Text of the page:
Ply Gem Industries, headquartered in Cary, North Carolina, is a national manufacturer of exterior building products It recently acquired a potential industry-changing technology and wanted to maximize its potential. This is the beginning story of its exploration into new territory, told here by Ply Gem innovation officer Lee Clark-Sellers.
Not wishing to treat this opportunity as a “business as usual” project, we established a core team of dedicated individuals along with a virtual support group drawn from our various business units and functions to develop the technology, marketing plan and overall business model.
We also planned to leverage this new project to vet our new innovation methodology, which is based on both industrial experience and academic methodologies. This provides us a great opportunity to evolve our methodology, which includes technology readiness evaluation, product and market evaluation, external and internal market force analysis, and financial determination of payback.
Ply Gem’s core competency is in lean manufacturing and employee safety. Our culture is also reflective of a manufacturing company in the drive to meet operational objectives and not take risk. Leveraging these new methodologies and new technologies is a leap of faith, but a leap we are willing to take.
An external technology scout brought this new technology to us. In my previous companies, we were often less receptive about ideas coming from the outside because we saw ourselves as the most knowledgeable. It was refreshing hearing an outsider talk about the potential of this new technology. He was not burdened by the organizational and market constraints within our business, and consequently could see potential that we did not have time to see for ourselves.
With a focus on meeting operational guidelines and today’s market share, it is sometimes difficult to take a break and see what else is going on. With the support and vision of our CEO and a good vetting of the technology, we decided to move forward.
To ensure we started on this new project with fresh eyes and not jump immediately into the operational aspects, we chose to use several new techniques. This required— and still requires—that learning be done with the team. As we learn these new methods, we apply them to this project and determine what works and what doesn’t. This will feed back into our innovation methodology.
Our first step was to look at all the potential products and markets associated with the technology. This is often referred to as the T-P-M model. Too often companies look at only one technology, one product, and one market and miss the potential of entering adjacent markets. By considering multiple products and markets, we are designing our R&D phase to have multiple parallel streams of activities. We can leverage each stream to accelerate the others, thereby shortening the overall time to market for several new products.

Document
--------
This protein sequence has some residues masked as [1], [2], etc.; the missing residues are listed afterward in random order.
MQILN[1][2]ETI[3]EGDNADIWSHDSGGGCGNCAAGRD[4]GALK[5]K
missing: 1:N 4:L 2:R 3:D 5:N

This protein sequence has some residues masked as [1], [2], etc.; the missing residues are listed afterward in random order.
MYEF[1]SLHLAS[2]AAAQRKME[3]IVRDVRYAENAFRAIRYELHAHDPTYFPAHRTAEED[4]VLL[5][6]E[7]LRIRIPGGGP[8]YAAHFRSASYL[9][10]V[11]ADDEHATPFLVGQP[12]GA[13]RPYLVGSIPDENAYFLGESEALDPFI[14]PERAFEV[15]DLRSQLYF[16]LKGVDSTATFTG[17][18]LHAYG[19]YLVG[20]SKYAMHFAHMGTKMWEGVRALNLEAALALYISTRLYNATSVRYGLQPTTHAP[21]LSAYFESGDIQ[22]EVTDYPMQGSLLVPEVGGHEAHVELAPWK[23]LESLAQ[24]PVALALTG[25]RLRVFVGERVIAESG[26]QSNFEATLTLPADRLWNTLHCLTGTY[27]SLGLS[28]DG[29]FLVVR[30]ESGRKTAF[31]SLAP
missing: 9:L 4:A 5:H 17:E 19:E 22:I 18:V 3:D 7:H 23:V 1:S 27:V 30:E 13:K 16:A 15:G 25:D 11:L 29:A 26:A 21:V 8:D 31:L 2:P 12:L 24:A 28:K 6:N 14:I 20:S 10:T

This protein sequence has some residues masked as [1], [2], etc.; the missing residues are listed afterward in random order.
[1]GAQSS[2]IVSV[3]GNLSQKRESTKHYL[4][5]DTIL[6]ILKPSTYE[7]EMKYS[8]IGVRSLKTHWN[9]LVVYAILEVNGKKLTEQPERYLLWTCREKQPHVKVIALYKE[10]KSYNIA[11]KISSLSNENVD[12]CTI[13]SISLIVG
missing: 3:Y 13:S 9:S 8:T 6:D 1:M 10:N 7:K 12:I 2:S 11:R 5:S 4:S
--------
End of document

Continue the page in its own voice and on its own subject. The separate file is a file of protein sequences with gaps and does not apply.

This is also a way to manage the risk of a new technology. If one product does not meet expectations, hopefully the other one or two will.
With a better understanding of the product and market targets, we then looked at our current business model. Using the IBM technique, Business Components Models (BCMs), it became apparent that if we tried to fit this new product family into today’s channels, customers, supply chain, etc., we would be limiting the potential for creating new customers, channels and suppliers. With this awareness, we then looked to the Business Model Generation canvas to create a new business plan (1).
We are now looking at the nine building blocks of the “canvas” to articulate a clear understanding of how our business model should be designed. The building blocks include such areas as customer segment, value proposition, channels, revenue streams, key resources, and key activities.
This activity will be completed with the core and virtual development team assigned to this project. This development team represents a cross-functional, cross-divisional group of individuals to ensure we capture multiple perspectives and gain buy-in from the groups early. It is always easier to change when people have a say about how the change should be done.
Our next steps include detailed SWOT analysis, supply chain analysis and Michael Porter’s five-force analysis combined with the Business Model Generation. Most of these are part of the CIMS TEC algorithm, which has been used successfully by other companies and government tech transfer programs (2).
We are at the early stages of this journey and not sure whether this program will be successful or not. Stay tuned for the next update when I’ll be able to share the outcome.
1. Alexander Osterwalder and Yves Pigneur. Business Model Generation: A Handbook for Visionaries, Game Changers, and Challengers, John Wiley & Sons, 2010.
2. Barr, S.H., Baker, T., Markham, S.K. and Kingon, A.I. “Bridging the Valley of Death: Lessons Learned From 14 Years of Commercialization of Technology Education.” Academy of Management Learning and Education, Vol.8, No. 3, 2009, pp. 370-388.
Innovation officer, Ply Gem Industries